Difference in View: Women and Modernism

Difference in View: Women and Modernism

Difference in View: Women and Modernism

Difference in View: Women and Modernism


This collection of essays challenges conceptions of high modernism, its preoccupation with style at the expense of issues such as race, class and gender, and its exclusive focus both on predominately male writers, poetry and prose fiction by highlighting the diversity of cultural production in the modernist period. This book focusses specifically on women's cultural production, covering a wide range of arts and genres including chapters on painting, theatre, and magazines. The book investigates how women usually constructed as others, themselves construct others in their work in a period prominently concerned with the construction of self as an issue. This diversity offers a new format of reading modernism in a cross-disciplinary context.


Mary Condé

Deeply embedded in American thought is the idea that happiness is a place. The songs hope for somewhere over the rainbow, somewhere a place for us; but what American literature tells us is that no matter how far Natty Bumppo may move out west, or however hard Huck Finn may try to light out for the territory, there is nowhere. When Newland Archer tells Ellen Olenska (Wharton, 1920, p. 242) that he wants to go with her somewhere where they can be just two people in love, she asks him, ‘Ah, my dear—where is that country? Have you ever been there?’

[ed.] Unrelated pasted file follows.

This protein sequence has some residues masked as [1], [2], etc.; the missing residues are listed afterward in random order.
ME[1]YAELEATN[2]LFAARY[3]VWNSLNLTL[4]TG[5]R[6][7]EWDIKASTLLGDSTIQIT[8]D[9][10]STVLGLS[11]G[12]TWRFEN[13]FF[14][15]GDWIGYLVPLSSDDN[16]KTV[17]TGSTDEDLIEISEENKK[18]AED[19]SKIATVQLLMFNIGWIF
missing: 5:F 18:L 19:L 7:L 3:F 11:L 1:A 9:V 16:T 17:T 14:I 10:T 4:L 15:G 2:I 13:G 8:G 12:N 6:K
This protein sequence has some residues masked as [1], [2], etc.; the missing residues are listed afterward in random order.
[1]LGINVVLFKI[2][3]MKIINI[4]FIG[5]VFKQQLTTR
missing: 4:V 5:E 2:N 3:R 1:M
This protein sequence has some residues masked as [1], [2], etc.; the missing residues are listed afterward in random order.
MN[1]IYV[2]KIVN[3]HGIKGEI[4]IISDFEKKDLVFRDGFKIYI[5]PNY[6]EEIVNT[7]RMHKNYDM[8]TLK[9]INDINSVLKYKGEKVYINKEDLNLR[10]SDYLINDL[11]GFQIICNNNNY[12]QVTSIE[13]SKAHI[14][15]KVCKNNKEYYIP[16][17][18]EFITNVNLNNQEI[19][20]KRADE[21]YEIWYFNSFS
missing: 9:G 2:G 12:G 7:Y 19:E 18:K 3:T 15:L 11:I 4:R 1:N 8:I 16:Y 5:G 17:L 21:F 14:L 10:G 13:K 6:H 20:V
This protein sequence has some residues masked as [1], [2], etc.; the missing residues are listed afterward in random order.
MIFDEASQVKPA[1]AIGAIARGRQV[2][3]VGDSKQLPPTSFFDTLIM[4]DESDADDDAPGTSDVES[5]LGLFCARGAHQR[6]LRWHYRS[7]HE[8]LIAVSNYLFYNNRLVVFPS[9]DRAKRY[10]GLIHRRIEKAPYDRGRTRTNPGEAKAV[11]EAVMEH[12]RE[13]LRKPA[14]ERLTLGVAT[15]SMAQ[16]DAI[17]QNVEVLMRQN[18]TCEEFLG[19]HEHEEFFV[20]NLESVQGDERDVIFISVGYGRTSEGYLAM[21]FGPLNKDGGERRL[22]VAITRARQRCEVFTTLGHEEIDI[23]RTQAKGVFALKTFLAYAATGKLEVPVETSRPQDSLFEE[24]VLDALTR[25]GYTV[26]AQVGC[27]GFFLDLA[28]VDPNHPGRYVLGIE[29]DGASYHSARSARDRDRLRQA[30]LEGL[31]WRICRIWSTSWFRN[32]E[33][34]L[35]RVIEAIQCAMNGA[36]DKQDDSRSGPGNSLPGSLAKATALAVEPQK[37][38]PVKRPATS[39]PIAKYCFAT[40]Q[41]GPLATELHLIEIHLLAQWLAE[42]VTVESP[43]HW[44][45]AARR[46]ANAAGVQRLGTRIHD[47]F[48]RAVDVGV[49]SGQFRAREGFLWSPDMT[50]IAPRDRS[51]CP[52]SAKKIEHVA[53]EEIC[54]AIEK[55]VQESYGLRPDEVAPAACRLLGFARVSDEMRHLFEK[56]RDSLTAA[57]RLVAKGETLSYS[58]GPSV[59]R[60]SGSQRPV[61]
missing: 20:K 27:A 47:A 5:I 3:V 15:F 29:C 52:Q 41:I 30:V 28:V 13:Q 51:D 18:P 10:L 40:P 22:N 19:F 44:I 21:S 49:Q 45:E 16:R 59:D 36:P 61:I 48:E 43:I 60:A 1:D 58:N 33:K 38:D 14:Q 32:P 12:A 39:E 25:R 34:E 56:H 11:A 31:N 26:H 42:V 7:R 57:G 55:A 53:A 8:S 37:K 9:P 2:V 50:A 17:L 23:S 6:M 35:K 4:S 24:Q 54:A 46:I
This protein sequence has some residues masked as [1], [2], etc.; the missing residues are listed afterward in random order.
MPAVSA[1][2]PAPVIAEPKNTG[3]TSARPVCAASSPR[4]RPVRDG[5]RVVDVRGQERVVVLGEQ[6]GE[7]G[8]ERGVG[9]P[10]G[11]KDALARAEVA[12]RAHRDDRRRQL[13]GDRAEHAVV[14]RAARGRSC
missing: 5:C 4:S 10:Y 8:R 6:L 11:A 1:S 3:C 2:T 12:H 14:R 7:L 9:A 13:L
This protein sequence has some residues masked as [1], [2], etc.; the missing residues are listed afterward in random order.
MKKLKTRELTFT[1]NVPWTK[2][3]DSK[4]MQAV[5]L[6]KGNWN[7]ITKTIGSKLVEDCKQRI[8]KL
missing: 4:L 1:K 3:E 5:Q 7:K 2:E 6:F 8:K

Newland clearly supposes the good place to be in Europe, and France, especially, is desired by Wharton’s American characters as a land of civilized values affording freedom from the vulgar materialism of America. In Wharton (1923), as in Cather (1922), France does provide the lonely, alienated protagonist with a redemptive dream of beauty, but only at the very moment that this beauty is being destroyed. Even more pessimistic about Europe as a solution for their characters are two African-American writers, Jessie Redmon Fauset (1882-1961), author of There is Confusion (1924), Plum Bun (1929), The Chinaberry Tree (1931) and Comedy: American Style (1933), and Nella Larsen (1893-1963), author of Quicksand (1928) and Passing (1929). Fauset’s and Larsen’s preoccupations are not with dreams of beauty, but with the possibilities of work, and workable social identities, for their heroines.

Neither writer is interested in Africa. Nella Larsen, born of a Danish mother and a West Indian father, presumably felt her own connection with Africa to be remote. Jessie Redmon Fauset certainly felt hers to be so, coming, as do most of her characters, from a longestablished American family. In her foreword to The Chinaberry Tree (p. x), she makes it clear that the prosperous middle-class American of . . .

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